Early reports indicate that the International Space Station sustained no damage as a result of an accident last week involving the newly arrived Nauka module. That may be the case, but Russian officials have launched an investigation to assess the true impact of the frightening incident.
Sergei Krikalev, director of manned space programs at Roscosmos, made the announcement Wednesday during an interview with Rossiya-24 TV channel. In translation, Krikalev said that there would likely be no damage to the ISS, but that the unexpected rotation of the orbital outpost should be “taken into account” when assessing its service life. available By the Russian state-run TASS news agency.
And he added to him: “Nothing is interrupted by the station, I can assure you. Now the specialists will assess how much the station is loaded and what the consequences will be.” No details were given as to who would conduct the investigation or when it might start.
By “loaded”, Krikalev refers to the stress placed on the space station when it performed unexpectedly Back jump one and a half Thursday, July 29. New Arrival Nauka Unit Unintentionally fired her payments After about three hours of docking, causing the space station to overturn. In response, the flight controllers used the thrusters of the Zvezda service unit and the Progress cargo ship to counteract the Nauka’s impulse. Situation control was restored when the space station was completely upside down, requiring another 180-degree rotation to bring it back to the PR levelopera direction.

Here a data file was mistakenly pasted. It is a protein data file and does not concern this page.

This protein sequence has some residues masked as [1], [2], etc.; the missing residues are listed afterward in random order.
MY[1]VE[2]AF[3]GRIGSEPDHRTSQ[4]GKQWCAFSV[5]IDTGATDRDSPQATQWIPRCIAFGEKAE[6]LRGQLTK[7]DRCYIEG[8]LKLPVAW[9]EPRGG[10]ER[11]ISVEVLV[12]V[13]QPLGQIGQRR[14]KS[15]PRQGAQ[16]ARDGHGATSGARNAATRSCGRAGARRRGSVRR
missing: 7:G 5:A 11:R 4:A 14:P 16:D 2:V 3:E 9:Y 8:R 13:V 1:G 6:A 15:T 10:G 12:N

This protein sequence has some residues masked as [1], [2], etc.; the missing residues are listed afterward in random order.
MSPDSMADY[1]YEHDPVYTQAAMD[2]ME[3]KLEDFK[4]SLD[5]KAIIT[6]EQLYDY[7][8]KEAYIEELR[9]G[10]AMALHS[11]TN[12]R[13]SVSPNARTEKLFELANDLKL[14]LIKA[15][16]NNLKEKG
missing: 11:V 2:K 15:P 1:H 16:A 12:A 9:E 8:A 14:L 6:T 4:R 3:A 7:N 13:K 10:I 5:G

Nauka’s engines are causing the International Space Station to spin at a rate of 0.5 degrees per second, according to NASA Says “Within the Limits of Station Systems Design”. All preliminary analyzes indicate that “the station is still in good condition,” a NASA spokesperson explained to me yesterday, adding that “the astronauts were not in immediate danger.” Roscosmos has Blame a Program glitch fur accident.
But, as Krikalev admitted, this situation was not ordinary, and now an investigation was required. During the interview, he said that the International Space Station is a “very sensitive facility”, as “Russian and American parts were manufactured with the utmost lightness.” The extra load, he said, would have strained “the motor of the solar panels and the frame on which all these structures are installed.”
That unfortunate incident has led to some –The unremarkable side Effects are a clear possibility. The station’s solar panels must be aligned perfectly to ensure optimum performance. The same deal is for antennas, which, if not properly oriented, can affect communications with ground stations on the ground. Other problems could exist as well, but to Krikalev’s view, the next investigation should clear this up.
Very cheerful statements from space agencies could not hide the fact that this was a truly frightening and unprecedented event. The newly announced investigation is wise and necessary, no matter what the findings may reveal.